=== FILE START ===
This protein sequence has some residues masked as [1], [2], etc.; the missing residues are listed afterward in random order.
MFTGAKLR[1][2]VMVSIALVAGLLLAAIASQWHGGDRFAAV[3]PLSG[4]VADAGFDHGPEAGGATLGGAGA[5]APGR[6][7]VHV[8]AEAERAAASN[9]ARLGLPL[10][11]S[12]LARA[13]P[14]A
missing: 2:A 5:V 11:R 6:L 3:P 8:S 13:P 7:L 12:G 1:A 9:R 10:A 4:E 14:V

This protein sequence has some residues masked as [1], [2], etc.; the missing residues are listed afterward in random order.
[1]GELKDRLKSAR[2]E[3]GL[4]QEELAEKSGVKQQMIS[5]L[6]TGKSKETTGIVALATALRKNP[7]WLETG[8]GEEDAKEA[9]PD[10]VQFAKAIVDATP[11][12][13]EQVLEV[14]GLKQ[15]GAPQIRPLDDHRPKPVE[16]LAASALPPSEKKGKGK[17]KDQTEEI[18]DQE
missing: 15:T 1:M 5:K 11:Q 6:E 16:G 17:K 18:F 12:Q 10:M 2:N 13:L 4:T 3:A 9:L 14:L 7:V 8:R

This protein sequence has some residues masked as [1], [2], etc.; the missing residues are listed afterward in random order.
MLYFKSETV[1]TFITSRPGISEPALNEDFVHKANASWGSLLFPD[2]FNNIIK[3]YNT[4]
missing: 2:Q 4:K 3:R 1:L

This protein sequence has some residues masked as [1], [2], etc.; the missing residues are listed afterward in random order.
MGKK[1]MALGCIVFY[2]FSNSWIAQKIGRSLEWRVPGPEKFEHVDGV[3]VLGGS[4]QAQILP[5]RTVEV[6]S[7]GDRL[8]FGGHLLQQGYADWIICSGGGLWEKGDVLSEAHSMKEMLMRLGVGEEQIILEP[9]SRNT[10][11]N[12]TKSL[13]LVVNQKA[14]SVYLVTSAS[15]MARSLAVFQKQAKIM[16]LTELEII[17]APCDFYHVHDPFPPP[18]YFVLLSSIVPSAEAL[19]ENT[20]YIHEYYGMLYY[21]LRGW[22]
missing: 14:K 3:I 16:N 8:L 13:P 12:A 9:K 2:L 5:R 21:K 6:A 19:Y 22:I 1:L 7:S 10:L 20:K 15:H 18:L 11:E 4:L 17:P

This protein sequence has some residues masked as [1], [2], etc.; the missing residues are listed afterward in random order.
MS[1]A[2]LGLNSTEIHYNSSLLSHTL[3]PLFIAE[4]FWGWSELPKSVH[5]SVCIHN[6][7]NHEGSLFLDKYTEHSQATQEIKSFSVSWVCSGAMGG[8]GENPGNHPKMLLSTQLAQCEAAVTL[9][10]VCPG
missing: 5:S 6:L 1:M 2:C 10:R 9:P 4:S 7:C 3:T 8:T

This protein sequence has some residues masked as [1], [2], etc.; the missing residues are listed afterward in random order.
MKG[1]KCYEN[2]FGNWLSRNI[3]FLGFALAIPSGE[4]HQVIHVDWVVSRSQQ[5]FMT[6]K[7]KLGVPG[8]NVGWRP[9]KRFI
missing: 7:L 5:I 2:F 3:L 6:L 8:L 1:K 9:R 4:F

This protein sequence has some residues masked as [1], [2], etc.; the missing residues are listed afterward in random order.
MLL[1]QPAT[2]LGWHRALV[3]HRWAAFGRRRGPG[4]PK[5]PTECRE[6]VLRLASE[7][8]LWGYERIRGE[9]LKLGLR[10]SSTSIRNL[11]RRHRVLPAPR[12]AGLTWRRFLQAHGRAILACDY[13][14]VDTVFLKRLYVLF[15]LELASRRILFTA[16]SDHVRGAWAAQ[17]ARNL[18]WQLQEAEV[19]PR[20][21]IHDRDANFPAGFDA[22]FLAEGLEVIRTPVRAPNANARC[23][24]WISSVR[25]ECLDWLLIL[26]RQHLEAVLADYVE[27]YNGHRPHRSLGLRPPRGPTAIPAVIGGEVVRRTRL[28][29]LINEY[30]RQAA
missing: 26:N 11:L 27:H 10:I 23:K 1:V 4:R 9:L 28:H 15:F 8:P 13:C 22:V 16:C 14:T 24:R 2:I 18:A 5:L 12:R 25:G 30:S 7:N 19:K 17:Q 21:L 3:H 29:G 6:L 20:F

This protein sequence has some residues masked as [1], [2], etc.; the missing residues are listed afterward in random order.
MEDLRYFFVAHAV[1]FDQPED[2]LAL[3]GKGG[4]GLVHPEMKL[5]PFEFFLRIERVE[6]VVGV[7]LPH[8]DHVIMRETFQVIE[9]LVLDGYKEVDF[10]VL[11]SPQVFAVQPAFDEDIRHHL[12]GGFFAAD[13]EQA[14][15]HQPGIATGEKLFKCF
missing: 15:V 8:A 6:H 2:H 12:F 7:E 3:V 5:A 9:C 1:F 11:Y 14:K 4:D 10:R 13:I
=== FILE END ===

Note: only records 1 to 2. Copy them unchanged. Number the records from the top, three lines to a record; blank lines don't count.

This protein sequence has some residues masked as [1], [2], etc.; the missing residues are listed afterward in random order.
MFTGAKLR[1][2]VMVSIALVAGLLLAAIASQWHGGDRFAAV[3]PLSG[4]VADAGFDHGPEAGGATLGGAGA[5]APGR[6][7]VHV[8]AEAERAAASN[9]ARLGLPL[10][11]S[12]LARA[13]P[14]A
missing: 2:A 5:V 11:R 6:L 3:P 8:S 13:P 7:L 12:G 1:A 9:R 10:A 4:E 14:V

This protein sequence has some residues masked as [1], [2], etc.; the missing residues are listed afterward in random order.
[1]GELKDRLKSAR[2]E[3]GL[4]QEELAEKSGVKQQMIS[5]L[6]TGKSKETTGIVALATALRKNP[7]WLETG[8]GEEDAKEA[9]PD[10]VQFAKAIVDATP[11][12][13]EQVLEV[14]GLKQ[15]GAPQIRPLDDHRPKPVE[16]LAASALPPSEKKGKGK[17]KDQTEEI[18]DQE
missing: 15:T 1:M 5:K 11:Q 6:E 16:G 17:K 18:F 12:Q 10:M 2:N 13:L 4:T 3:A 9:L 14:L 7:V 8:R